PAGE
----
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Gum disease usually strikes when you’re in your thirties and forties. If left untreated, gum disease can lead to other health problems. Are you at risk?
What is gum disease?
Our gums and bones are what hold our teeth in place. The area where the gums and teeth meet is called the point of attachment, or gum line. Gum disease occurs when there is too much plaque on the teeth and gums. Plaque is a sticky white substance that is full of bacteria. When we brush our teeth, we remove the daily plaque buildup. But, if we neglect our oral hygiene, the plaque hardens into tartar. Unfortunately, tartar can’t be removed with simple brushing and flossing because it’s so rough. Plus, once you have tartar, more plaque can form leading to more tartar. The formation of tartar causes your gums to become red and inflamed. The bone that supports the teeth can also become infected.
There are three types of gum disease: gingivitis, periodontitis, advanced periodontitis. If you do not treat gum diseases in its early stages, you can save your teeth and gums from further problems. However, if you do not treat gum disease right away, tooth loss will probably occur.
What are the symptoms of gum disease?
Gingivitis, the earliest stage of gum disease is marked by red gums that may bleed upon brushing. As the disease progresses, you may notice that biting into hard foods like apples leaves your gums bloody as well. You may also notice that your gums are inflamed and sensitive. In the periodontitis stage, your gums may change colour, swell, recede and begin to hurt. In the advanced periodontitis stage, the supporting structures of your teeth (the bones) may become brittle and your teeth will get loose or even fall out on their own. During all stages of gum disease you can experience bad breath that cannot be tamed from toothbrushing or mouthwash use, painful chewing and sensitive teeth.
What are the common causes of gum disease?
There are eight common causes of gum disease:
- Plaque buildup: The bacteria found in plaque needs to be removed through regular brushing and flossing. As mentioned above, if plaque is not removed it turns into tartar and you’re stuck with gum disease.
- Smoking: If you smoke, you are at risk for gum disease. Smoking interferes with circulation and how much blood and oxygen can flow freely through the body. In addition, if you are able to catch gum disease in its early stages, smoking will interfere with the healing process.
- Poor diet: Eating a balanced diet can help keep gum disease at bay. Avoid processed foods and foods that are high in sugar.
- Hormones: Women who are experiencing puberty, menstruation, pregnancy, menopause or any other bodily change that affects the hormones are more at risk for gum disease. This is due to the gums becoming more sensitive during these periods.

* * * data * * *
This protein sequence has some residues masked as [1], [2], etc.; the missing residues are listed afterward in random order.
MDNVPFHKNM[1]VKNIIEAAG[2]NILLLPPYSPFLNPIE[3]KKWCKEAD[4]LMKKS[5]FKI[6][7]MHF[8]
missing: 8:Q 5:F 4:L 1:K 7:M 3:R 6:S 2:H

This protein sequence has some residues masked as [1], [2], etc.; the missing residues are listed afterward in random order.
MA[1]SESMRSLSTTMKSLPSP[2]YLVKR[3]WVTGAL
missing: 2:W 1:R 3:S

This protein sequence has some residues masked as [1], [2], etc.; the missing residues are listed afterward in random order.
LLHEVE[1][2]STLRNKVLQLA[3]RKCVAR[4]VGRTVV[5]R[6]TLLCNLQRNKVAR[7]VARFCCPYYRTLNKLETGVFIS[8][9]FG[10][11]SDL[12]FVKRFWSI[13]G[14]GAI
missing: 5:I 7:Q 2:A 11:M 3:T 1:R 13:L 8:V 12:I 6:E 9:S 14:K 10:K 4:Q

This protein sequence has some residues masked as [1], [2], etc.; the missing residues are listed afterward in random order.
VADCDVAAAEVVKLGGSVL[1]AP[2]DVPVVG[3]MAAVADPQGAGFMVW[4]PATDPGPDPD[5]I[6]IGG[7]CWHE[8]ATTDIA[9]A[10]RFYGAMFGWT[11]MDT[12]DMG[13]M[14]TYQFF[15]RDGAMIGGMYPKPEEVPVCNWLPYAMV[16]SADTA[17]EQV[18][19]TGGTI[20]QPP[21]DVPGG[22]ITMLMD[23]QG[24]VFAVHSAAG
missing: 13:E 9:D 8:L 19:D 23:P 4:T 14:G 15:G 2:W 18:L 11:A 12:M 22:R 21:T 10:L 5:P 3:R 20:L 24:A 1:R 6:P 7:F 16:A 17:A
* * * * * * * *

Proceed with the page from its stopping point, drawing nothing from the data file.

- Certain medications: Some medications cause dry mouth which reduces the flow of saliva. Without ample saliva we are at risk for bacterial infections that can lead to gum disease. There are also some medications that cause drug-induced gingival hyperplasia resulting in an abnormal overgrowth of gum tissue. The more gum tissue you have in excess, the bigger the home for the bacteria that causes gum disease.
- Genetics: Unfortunately, if you come from a long line of people who have been diagnosed with gum disease, the chances of you getting it too are very high. Brush and floss daily to keep from getting gum disease.
- Diabetes: If you suffer from diabetes and have trouble controlling your blood sugar, you are at risk for gum disease. With proper diabetic control you can keep gum disease away.
- Crooked teeth/overcrowding: If your teeth overlap or are crooked or rotated, you are susceptible to gum disease because misalignment equals more space for plaque to build up.
How to prevent gum disease
Good oral health begins at home. Brush your teeth and tongue twice a day and floss once daily to get rid of all plaque from between the teeth, around the gums and on the tooth’s surface. Use a mouthwash that your dentist recommends and swish it in your mouth for 30 seconds after you’ve brushed and flossed. You can also check your gums in the mirror and look for redness and swelling. Visit your dentist every six months for professional cleanings. Your dentist is also looking out for the signs of gum disease and can remove any tartar that has built up. Watching what you eat is also an important factor in preventing gum disease. Stay away from foods that are high in sugar. This will also help you fight cavities. Finally, don’t smoke. If you are a smoker, you are creating major problems for not only your lungs, but your teeth and gums as well.
If you notice any of the signs of gum disease please contact Dawson Dental.